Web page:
Dentures are life-changing prosthetics that can take your smile from barely to completely functional. That’s why, according to the Simmons National Consumer Survey and U.S. Census data, an estimated 41 million Americans have them! While they’re a reliable, tried-and-true substitute for your natural teeth, they aren’t able to grow and change alongside your mouth and bone structure, meaning they’ll need to be refitted, relined, and eventually replaced. Read on to learn what the relining process looks like and how it works.
Signs You May Need Your Denture Relined
The average lifespan of a denture is between five and 10 years, typically seven. As soon as your teeth go missing, the underlying root structure will no longer be stimulating the jawbone, signaling your body to continue regenerating cells in that area to keep it growing. Over time, this will cause the shape of your mouth, specifically the ridge that your dentures sit atop, to change.
While the average person needs their dentures relined every one to two years, there are some signs that you can keep an eye out for that mean your prosthetic isn’t fitting like it once did, including:
- Oral sores
- Gum irritation
- Fungal infections (like thrush)
- Loose or shifting dentures
- Difficulty eating or speaking with your dentures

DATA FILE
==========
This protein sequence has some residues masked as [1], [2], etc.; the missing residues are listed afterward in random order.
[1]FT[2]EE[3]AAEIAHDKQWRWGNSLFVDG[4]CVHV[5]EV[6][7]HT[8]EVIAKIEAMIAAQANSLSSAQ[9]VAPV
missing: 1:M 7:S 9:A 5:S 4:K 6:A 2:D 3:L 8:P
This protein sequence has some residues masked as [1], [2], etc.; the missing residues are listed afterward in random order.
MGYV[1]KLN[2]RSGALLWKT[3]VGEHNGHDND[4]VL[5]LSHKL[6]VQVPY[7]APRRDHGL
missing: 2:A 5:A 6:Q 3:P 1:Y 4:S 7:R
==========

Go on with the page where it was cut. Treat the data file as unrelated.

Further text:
What Happens When a Denture is Relined?
If you keep up with your routine checkups with your dentist, they’ll be able to help you determine whether it’s time to reline your dentures. In some cases, they can even complete the process right there in the office. To help them fit better, they’ll add material to the underside of the foundation of your prosthetic. This will allow your denture to comfortably fit atop your gums and stay secure when you eat or speak.
Different Types of Denture Relining
There are two main types of denture relining: a soft reline or hard reline. If you have tender gums or have had oral surgery that makes your mouth tender, you’ll likely want a soft reline. For this process, your dentist will use a more cushioning material to act as a protective bandage so your dentures don’t sit directly atop a surgical or extraction site and lead to discomfort. This process can typically be completed by your dentist the same day.
A hard reline may require a day or two to be completed, and typically takes place every two or so years. They’ll add a harder acrylic material (like the one that your denture is already crafted from) to adjust the fit of your prosthetic so it fits more securely within the mouth.
This routine denture maintenance is crucial to the health and function of your prosthetic, ultimately allowing you to get the most use out of them. So, while getting your dentures relined may feel inconvenient or like a hassle, just think about how much more time this process will buy you with your replacement teeth!
About the Author
Dr. Natalya Ramsay is a dentist for all the right reasons. She’s especially passionate about helping improve her patients’ quality of life by transforming and rebuilding their smiles, whether they’re affected by damage, tooth loss, or all of the above. She offers a wide range of restorative dental treatments, including leading-edge, modern dental implants and tried-and-true traditional dentures. To schedule an appointment, visit Evans Street Dental’s website or call 503-472-1402.